In 1960 Saverio Stasi left Naples, Italy, seeking a better life in the United States. He settled in Westbury, NY and started a landscaping company. A brick mason by trade, he soon added brickwork to his services and by 1964 had added paving asphalt driveways. In the late 1980s he began pursuing public work, almost doubling the size of the company to 20 people.
Today that company, Stasi Brothers, employs upwards of 100 people in peak season. They generate 45% of revenue from commercial paving, 15% from residential paving, 20% from concrete paving and repair, and 20% from masonry. They run two paving crews, a sealcoating crew, a striping crew, a site-prep crew, two concrete crews, three masonry crews, two “rip-and-prep” crews and a trucking division with 10 dump trucks.
CEO Joe Stasi, part of the second generation of owners, says three factors have influenced their success, two of which have been part of the company since the start.
A Family Environment
First is the company’s approach to its employees.
“We grew from a mom-and-pop operation to where we are today and we were able to do that because we make it a point to take care of our employees,” Stasi says. “A bad environment affects the work in the field, and that affects your reputation. When you’re around a family-type environment you take that into the job, and you care more. Working in that kind of environment makes everyone proud to work for our company.”
He says their newest non-seasonal hire has been with the company five years and that most people have been with the company more than 10 years – including many who have worked there more than 20 years.
Stasi says that as the company has grown it’s become more difficult to retain that family atmosphere, so they’ve begun efforts to systematize what happened organically when the company was small. Included among those efforts are employee recognition programs such as employee of the month, team building, and when it’s an employee’s birthday the company buys lunch for that whole crew.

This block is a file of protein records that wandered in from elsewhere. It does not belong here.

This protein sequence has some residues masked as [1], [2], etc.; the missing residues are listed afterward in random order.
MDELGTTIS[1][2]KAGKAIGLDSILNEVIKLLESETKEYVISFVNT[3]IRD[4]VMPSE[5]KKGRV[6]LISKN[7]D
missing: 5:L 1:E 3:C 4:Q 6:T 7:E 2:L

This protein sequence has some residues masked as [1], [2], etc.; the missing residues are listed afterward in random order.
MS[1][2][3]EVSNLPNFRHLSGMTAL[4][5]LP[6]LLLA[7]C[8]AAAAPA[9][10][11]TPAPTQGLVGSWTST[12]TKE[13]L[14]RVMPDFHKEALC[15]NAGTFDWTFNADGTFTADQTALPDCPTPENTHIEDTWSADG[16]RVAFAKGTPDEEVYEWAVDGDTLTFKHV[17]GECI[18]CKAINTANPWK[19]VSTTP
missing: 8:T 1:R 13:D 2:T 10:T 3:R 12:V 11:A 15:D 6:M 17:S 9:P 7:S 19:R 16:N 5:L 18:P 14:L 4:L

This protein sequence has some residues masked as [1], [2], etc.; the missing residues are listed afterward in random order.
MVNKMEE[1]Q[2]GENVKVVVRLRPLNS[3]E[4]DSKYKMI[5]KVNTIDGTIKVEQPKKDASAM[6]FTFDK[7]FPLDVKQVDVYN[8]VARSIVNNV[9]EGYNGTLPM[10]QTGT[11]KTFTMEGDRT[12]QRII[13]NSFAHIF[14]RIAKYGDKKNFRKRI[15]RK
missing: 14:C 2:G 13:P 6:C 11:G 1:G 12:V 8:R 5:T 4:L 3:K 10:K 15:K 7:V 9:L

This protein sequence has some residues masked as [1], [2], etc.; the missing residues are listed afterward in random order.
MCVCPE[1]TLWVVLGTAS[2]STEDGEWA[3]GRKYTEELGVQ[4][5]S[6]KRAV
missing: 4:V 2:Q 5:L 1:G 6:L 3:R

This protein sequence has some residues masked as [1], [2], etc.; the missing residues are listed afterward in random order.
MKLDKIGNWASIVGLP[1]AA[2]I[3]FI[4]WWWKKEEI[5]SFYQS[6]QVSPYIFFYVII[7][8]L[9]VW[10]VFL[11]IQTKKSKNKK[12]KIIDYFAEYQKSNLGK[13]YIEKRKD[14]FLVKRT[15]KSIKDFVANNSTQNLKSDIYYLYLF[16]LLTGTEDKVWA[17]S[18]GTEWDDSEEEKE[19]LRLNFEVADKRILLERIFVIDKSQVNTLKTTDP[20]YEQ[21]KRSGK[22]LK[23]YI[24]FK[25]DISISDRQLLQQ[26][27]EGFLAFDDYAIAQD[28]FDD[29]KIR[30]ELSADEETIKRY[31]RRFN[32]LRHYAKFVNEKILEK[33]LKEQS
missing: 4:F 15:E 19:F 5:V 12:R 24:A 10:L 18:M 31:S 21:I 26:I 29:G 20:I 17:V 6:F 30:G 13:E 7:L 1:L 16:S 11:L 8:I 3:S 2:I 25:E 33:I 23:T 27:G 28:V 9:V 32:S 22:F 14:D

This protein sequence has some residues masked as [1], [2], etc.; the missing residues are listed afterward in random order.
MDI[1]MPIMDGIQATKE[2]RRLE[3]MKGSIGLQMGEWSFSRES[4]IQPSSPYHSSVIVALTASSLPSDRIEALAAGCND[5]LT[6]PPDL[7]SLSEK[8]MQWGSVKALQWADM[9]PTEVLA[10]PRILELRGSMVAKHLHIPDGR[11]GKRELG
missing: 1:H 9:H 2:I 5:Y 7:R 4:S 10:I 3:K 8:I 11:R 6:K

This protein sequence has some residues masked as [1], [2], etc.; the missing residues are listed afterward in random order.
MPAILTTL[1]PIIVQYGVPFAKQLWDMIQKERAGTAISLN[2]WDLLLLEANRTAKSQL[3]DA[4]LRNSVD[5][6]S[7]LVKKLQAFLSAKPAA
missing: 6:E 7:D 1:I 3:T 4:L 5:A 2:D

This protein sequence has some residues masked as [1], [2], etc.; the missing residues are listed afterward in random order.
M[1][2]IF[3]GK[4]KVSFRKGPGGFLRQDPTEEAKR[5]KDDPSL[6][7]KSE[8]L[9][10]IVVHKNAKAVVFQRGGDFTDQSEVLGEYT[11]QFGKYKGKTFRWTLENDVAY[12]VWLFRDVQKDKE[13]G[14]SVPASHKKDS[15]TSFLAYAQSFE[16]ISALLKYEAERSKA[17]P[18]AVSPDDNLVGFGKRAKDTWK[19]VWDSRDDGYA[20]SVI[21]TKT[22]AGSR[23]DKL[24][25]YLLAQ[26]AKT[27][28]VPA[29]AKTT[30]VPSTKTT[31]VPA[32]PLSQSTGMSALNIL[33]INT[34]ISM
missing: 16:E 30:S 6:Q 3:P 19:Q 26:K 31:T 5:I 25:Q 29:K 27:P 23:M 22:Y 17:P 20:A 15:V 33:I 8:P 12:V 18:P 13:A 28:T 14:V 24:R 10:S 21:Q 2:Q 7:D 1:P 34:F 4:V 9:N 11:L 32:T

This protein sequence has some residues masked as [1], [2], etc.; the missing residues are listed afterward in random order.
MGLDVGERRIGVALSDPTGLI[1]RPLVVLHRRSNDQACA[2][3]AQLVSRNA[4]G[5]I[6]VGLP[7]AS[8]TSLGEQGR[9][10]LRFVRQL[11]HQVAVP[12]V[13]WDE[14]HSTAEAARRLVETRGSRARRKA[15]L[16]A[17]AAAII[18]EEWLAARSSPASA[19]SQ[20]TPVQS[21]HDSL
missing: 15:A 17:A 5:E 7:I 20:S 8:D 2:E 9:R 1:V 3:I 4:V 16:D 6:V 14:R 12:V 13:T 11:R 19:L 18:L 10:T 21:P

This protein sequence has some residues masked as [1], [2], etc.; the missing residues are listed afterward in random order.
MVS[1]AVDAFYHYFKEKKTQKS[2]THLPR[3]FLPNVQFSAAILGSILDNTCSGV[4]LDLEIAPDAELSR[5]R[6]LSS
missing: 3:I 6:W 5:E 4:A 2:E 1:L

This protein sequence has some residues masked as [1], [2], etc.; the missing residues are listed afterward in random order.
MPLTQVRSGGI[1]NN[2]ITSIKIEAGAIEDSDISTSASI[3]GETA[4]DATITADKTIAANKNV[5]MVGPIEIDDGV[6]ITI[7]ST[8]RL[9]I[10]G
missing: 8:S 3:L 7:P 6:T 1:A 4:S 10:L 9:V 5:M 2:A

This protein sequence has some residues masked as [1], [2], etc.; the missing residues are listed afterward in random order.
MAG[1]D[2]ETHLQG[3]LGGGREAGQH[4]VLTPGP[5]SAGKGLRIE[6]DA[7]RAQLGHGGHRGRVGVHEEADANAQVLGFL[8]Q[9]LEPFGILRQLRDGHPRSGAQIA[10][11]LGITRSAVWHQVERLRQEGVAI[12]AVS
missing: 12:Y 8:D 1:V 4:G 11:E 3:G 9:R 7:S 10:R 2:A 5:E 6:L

“We’re getting a little larger and a little more corporate so we’re starting to focus more on what we can do to keep this a place people enjoy,” Stasi says. “It’s hard to find skilled labor and once we find and train them, we want to keep them.”
Work is Done In-House
“The big thing about our company is we do everything in-house,” Stasi says. “Unlike most contractors that have to hire subcontractors for some of the work, we can do it all. From $100 sealcoat jobs to $5 million parking lot or road projects and everything in between, we do it ourselves. Commercial, municipal, and residential. Driveways, patios, steps, outdoor kitchens, drainage and foundations.”
He says the company’s in-house approach has been part of the business from the start because it offers more than a few advantages. “We can offer better pricing, we have better coordination, and we end up with better-quality jobs doing it ourselves,” Stasi says. “And everything runs more smoothly. There’s no blaming and no pointing fingers because something isn’t done on time or the way we want it done. We do it all, so it’s all done on our schedule and the way we want it done.”
Because they do their work in-house, they own and operate a diverse fleet of more than 200 pieces of equipment and employ four full-time mechanics to keep equipment running. “Last year we invested almost $2 million in new equipment,” he says.
But perhaps the most-important change Stasi Brothers made, which enabled them to jump from 20 people in the 1980s to 100 in 2020, is that they decided to hire foremen to manage three of its divisions.
“We brought in some heavy top management to watch and manage the crews, and that enabled us to grow the business,” Stasi says. “At the time we were much smaller, and the crews were much smaller than we are today, but we realized we couldn’t grow without having people to run those divisions.”
In 2003 Stasi Brothers hired Sal Karim to help and take care of the Residential and Masonry Division. In 2007 they hired Jason Dellaratta, who took over the concrete crew. And in 2008 they hired Ken Pellegrino to manage the paving division. Joe Stasi trained all three, so they learned to manage their divisions the way Stasi Brothers wanted them managed.
“One person can only do so much, so most of our growth is the result of hiring more management and more people to oversee the business,” Stasi says. “Many people are afraid to do that. People are hesitant to hire people and pay them the money they need. It does cost a lot more to hire a manager than to hire a worker, but companies that are afraid to spend that extra money prevent themselves from growing from a position like we were in to where we are today.”
With the newer addition of Sam Stasi, the namesake and grandson of the founder, Stasi Brothers is excited to see what the third generation Stasi holds for them.